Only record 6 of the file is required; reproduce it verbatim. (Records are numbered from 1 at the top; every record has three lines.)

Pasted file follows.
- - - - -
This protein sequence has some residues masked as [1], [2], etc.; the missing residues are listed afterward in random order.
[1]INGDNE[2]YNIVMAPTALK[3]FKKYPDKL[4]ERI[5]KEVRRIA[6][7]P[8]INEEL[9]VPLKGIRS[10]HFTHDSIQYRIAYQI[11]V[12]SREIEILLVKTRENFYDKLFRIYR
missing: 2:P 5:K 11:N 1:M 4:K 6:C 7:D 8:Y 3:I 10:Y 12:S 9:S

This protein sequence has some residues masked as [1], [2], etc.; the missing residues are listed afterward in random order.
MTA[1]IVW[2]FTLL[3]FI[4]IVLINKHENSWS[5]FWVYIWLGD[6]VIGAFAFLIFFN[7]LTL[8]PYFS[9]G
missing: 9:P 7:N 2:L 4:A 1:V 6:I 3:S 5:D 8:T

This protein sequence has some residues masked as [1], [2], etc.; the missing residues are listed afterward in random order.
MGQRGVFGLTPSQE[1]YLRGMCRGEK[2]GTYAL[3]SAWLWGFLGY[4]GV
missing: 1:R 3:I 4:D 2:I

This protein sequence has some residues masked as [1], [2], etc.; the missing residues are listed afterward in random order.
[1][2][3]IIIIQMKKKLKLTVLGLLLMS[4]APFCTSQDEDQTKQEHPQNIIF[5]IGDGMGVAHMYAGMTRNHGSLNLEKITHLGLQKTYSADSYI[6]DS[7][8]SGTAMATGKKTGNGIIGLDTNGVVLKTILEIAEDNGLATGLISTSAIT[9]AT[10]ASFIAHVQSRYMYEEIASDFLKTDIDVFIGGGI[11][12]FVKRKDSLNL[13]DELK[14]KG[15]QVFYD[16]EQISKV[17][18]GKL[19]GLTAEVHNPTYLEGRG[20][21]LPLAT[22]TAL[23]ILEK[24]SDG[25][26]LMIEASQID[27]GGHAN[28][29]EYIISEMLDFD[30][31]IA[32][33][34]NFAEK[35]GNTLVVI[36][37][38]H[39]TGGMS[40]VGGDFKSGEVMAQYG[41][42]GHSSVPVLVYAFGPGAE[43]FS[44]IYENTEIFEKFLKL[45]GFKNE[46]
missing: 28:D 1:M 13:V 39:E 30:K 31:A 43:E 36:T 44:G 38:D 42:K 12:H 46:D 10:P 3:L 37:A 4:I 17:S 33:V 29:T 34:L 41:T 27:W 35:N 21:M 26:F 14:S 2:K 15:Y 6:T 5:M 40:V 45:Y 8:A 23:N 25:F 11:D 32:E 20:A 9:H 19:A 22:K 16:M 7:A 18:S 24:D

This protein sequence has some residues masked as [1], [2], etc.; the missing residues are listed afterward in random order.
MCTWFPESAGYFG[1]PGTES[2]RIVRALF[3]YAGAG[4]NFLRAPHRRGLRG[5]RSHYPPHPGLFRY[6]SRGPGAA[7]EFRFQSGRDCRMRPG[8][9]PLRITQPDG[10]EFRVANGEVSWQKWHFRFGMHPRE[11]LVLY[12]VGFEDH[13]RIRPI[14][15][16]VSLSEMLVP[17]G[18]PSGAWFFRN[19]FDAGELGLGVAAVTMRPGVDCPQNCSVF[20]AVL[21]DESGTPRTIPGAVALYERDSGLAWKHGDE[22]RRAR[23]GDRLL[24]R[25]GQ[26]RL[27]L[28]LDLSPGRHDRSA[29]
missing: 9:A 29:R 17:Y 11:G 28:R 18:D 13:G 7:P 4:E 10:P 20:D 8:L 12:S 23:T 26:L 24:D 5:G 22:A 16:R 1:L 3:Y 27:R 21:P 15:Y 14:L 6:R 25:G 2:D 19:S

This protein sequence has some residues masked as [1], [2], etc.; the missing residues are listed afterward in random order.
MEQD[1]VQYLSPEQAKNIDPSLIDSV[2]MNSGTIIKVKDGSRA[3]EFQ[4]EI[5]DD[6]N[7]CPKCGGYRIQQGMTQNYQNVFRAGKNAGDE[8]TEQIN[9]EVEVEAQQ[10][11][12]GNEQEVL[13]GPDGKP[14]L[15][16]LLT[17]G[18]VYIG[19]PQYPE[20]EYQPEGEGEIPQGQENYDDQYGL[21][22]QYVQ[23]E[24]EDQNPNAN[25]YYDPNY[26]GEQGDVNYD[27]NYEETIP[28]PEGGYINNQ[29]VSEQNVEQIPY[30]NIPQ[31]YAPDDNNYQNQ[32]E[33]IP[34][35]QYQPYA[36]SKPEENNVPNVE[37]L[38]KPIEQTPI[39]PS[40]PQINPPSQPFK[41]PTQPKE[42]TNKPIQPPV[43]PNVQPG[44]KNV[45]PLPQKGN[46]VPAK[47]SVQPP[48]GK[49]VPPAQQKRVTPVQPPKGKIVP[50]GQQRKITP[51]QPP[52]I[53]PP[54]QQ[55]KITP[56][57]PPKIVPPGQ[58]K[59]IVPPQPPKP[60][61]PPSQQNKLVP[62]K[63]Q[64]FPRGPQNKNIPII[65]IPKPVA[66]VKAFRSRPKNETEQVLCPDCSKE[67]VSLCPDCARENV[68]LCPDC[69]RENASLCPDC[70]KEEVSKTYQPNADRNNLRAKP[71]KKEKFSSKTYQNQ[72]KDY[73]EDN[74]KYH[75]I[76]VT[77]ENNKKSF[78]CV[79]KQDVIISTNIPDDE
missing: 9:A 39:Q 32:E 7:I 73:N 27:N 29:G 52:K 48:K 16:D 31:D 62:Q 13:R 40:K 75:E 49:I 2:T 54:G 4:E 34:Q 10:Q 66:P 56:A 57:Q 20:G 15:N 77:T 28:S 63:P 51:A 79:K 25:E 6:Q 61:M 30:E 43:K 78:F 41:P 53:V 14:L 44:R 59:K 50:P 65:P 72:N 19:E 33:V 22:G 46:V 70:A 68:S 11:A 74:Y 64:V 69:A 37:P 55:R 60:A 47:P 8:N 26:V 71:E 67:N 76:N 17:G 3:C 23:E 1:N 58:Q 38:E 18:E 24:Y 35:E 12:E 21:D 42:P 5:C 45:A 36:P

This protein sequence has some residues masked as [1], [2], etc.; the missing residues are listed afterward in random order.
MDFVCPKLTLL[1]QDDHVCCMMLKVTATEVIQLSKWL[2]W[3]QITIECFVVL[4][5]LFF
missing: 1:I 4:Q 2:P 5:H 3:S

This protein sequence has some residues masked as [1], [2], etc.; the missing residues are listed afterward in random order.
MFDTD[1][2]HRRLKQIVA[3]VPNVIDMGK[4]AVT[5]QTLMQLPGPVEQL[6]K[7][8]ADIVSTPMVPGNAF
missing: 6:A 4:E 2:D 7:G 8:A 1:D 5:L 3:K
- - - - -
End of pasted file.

This protein sequence has some residues masked as [1], [2], etc.; the missing residues are listed afterward in random order.
MEQD[1]VQYLSPEQAKNIDPSLIDSV[2]MNSGTIIKVKDGSRA[3]EFQ[4]EI[5]DD[6]N[7]CPKCGGYRIQQGMTQNYQNVFRAGKNAGDE[8]TEQIN[9]EVEVEAQQ[10][11][12]GNEQEVL[13]GPDGKP[14]L[15][16]LLT[17]G[18]VYIG[19]PQYPE[20]EYQPEGEGEIPQGQENYDDQYGL[21][22]QYVQ[23]E[24]EDQNPNAN[25]YYDPNY[26]GEQGDVNYD[27]NYEETIP[28]PEGGYINNQ[29]VSEQNVEQIPY[30]NIPQ[31]YAPDDNNYQNQ[32]E[33]IP[34][35]QYQPYA[36]SKPEENNVPNVE[37]L[38]KPIEQTPI[39]PS[40]PQINPPSQPFK[41]PTQPKE[42]TNKPIQPPV[43]PNVQPG[44]KNV[45]PLPQKGN[46]VPAK[47]SVQPP[48]GK[49]VPPAQQKRVTPVQPPKGKIVP[50]GQQRKITP[51]QPP[52]I[53]PP[54]QQ[55]KITP[56][57]PPKIVPPGQ[58]K[59]IVPPQPPKP[60][61]PPSQQNKLVP[62]K[63]Q[64]FPRGPQNKNIPII[65]IPKPVA[66]VKAFRSRPKNETEQVLCPDCSKE[67]VSLCPDCARENV[68]LCPDC[69]RENASLCPDC[70]KEEVSKTYQPNADRNNLRAKP[71]KKEKFSSKTYQNQ[72]KDY[73]EDN[74]KYH[75]I[76]VT[77]ENNKKSF[78]CV[79]KQDVIISTNIPDDE
missing: 9:A 39:Q 32:E 7:I 73:N 27:N 29:G 52:K 48:K 16:D 31:D 62:Q 13:R 40:K 75:E 49:I 2:T 54:G 4:E 34:Q 10:Q 66:P 56:A 57:Q 20:G 15:N 77:T 28:S 63:P 51:A 79:K 25:E 6:Q 61:M 30:E 43:K 78:F 41:P 53:V 14:L 44:R 59:K 50:P 65:P 72:N 19:E 33:V 22:G 46:V 70:A 68:S 11:A 74:Y 64:V 69:A 37:P 55:R 60:A 47:P 8:N 26:V 71:E 67:N 76:N 17:G 3:C 23:E 1:N 58:Q 38:E 18:E 24:Y 35:E 12:E 21:D 42:P 5:C 45:A 36:P